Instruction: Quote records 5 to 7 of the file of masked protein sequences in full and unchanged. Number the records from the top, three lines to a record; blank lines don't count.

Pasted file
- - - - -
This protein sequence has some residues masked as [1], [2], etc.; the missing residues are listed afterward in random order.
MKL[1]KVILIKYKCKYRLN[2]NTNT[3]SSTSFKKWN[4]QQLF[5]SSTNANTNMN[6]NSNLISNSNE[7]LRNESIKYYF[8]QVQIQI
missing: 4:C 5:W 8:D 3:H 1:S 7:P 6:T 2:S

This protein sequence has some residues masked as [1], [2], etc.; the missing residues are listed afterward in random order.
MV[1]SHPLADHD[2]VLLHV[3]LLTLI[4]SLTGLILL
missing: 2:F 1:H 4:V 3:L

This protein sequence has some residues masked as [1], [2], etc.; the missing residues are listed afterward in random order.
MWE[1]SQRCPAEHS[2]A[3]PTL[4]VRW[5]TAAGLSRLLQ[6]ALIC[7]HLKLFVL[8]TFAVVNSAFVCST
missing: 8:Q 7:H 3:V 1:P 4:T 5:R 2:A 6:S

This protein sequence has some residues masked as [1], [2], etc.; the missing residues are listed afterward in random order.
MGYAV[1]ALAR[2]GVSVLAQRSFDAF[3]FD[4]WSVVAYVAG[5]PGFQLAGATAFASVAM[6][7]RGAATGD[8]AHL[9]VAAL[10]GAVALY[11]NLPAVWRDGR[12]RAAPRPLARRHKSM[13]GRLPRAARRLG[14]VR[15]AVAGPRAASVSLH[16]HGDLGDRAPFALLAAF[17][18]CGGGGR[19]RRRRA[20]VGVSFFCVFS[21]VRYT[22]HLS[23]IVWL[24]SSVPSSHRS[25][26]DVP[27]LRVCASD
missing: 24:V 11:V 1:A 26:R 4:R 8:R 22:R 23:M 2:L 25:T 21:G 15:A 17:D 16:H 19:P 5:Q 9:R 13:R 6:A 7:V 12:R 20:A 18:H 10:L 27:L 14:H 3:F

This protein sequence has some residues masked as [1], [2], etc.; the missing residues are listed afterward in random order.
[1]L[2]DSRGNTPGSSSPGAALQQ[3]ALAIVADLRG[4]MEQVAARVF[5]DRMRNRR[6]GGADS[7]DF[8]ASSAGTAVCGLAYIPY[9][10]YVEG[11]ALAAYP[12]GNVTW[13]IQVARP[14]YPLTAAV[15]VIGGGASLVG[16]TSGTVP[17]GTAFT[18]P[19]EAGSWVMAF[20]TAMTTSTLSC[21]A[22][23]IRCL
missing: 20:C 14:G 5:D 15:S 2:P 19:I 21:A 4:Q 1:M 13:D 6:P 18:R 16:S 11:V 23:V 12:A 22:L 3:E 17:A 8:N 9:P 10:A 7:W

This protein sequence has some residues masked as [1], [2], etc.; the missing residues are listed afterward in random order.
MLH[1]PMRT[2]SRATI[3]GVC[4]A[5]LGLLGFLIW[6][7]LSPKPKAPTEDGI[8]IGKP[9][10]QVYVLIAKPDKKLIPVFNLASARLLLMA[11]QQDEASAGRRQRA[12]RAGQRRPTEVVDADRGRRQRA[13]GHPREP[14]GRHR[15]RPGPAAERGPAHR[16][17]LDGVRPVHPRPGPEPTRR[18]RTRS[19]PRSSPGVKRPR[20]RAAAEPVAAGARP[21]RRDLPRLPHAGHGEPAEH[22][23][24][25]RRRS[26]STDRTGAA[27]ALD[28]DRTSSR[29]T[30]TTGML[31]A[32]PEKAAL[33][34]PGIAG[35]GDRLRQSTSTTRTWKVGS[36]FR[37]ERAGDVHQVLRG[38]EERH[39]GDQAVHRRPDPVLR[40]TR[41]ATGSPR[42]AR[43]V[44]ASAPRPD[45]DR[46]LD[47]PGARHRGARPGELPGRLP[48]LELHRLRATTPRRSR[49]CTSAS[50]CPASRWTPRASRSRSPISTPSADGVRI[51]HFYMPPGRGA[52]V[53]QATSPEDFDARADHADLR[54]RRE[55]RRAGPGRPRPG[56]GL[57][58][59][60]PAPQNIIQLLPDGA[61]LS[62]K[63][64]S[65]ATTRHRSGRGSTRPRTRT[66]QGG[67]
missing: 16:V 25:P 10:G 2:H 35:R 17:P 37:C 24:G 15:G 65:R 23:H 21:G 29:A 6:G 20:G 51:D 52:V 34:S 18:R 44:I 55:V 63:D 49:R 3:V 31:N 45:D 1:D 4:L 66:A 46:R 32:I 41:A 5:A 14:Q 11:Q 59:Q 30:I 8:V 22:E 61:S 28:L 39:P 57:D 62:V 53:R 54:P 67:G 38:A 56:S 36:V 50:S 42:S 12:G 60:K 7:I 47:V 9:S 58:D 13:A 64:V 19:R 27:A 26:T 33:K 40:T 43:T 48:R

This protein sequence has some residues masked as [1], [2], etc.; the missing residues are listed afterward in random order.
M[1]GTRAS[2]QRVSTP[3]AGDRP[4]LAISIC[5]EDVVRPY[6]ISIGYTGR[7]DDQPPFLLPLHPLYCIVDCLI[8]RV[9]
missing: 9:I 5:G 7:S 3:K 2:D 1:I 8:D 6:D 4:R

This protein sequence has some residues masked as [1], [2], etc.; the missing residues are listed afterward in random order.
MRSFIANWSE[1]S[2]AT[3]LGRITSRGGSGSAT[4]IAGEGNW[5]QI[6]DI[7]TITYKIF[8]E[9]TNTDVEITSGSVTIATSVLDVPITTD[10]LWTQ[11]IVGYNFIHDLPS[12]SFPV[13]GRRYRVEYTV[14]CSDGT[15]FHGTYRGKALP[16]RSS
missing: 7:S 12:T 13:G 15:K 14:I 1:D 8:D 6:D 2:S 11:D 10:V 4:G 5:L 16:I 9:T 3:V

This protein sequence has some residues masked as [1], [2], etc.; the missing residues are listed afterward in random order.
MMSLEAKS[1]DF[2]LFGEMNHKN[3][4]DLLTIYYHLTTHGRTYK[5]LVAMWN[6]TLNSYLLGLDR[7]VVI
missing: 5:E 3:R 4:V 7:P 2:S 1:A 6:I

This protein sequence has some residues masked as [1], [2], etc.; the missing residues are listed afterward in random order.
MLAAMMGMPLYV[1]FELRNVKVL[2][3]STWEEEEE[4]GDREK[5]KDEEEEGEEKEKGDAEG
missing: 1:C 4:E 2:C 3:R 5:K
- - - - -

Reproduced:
This protein sequence has some residues masked as [1], [2], etc.; the missing residues are listed afterward in random order.
[1]L[2]DSRGNTPGSSSPGAALQQ[3]ALAIVADLRG[4]MEQVAARVF[5]DRMRNRR[6]GGADS[7]DF[8]ASSAGTAVCGLAYIPY[9][10]YVEG[11]ALAAYP[12]GNVTW[13]IQVARP[14]YPLTAAV[15]VIGGGASLVG[16]TSGTVP[17]GTAFT[18]P[19]EAGSWVMAF[20]TAMTTSTLSC[21]A[22][23]IRCL
missing: 20:C 14:G 5:D 15:S 2:P 19:I 21:A 4:Q 1:M 13:D 6:P 18:R 16:S 11:V 23:V 12:A 22:L 3:E 17:A 8:N 9:P 10:A 7:W

This protein sequence has some residues masked as [1], [2], etc.; the missing residues are listed afterward in random order.
MLH[1]PMRT[2]SRATI[3]GVC[4]A[5]LGLLGFLIW[6][7]LSPKPKAPTEDGI[8]IGKP[9][10]QVYVLIAKPDKKLIPVFNLASARLLLMA[11]QQDEASAGRRQRA[12]RAGQRRPTEVVDADRGRRQRA[13]GHPREP[14]GRHR[15]RPGPAAERGPAHR[16][17]LDGVRPVHPRPGPEPTRR[18]RTRS[19]PRSSPGVKRPR[20]RAAAEPVAAGARP[21]RRDLPRLPHAGHGEPAEH[22][23][24][25]RRRS[26]STDRTGAA[27]ALD[28]DRTSSR[29]T[30]TTGML[31]A[32]PEKAAL[33][34]PGIAG[35]GDRLRQSTSTTRTWKVGS[36]FR[37]ERAGDVHQVLRG[38]EERH[39]GDQAVHRRPDPVLR[40]TR[41]ATGSPR[42]AR[43]V[44]ASAPRPD[45]DR[46]LD[47]PGARHRGARPGELPGRLP[48]LELHRLRATTPRRSR[49]CTSAS[50]CPASRWTPRASRSRSPISTPSADGVRI[51]HFYMPPGRGA[52]V[53]QATSPEDFDARADHADLR[54]RRE[55]RRAGPGRPRPG[56]GL[57][58][59][60]PAPQNIIQLLPDGA[61]LS[62]K[63][64]S[65]ATTRHRSGRGSTRPRTRT[66]QGG[67]
missing: 16:V 25:P 10:G 2:H 35:R 17:P 37:C 24:G 15:G 65:R 23:H 21:G 29:A 6:G 20:G 51:D 52:V 34:S 18:R 44:I 55:V 63:D 49:R 3:V 31:N 45:D 1:D 4:L 66:A 46:R 32:I 41:A 5:A 14:Q 11:Q 59:Q 30:I 8:V 22:E 61:S 28:L 39:P 57:D 62:V 53:R 54:P 67:G 38:A 56:S 36:V 50:S 42:S 12:G 60:K 7:I 47:V 9:S 58:D 13:A 64:V 19:R 27:A 26:T 33:K 40:T 43:T 48:R

This protein sequence has some residues masked as [1], [2], etc.; the missing residues are listed afterward in random order.
M[1]GTRAS[2]QRVSTP[3]AGDRP[4]LAISIC[5]EDVVRPY[6]ISIGYTGR[7]DDQPPFLLPLHPLYCIVDCLI[8]RV[9]
missing: 9:I 5:G 7:S 3:K 2:D 1:I 8:D 6:D 4:R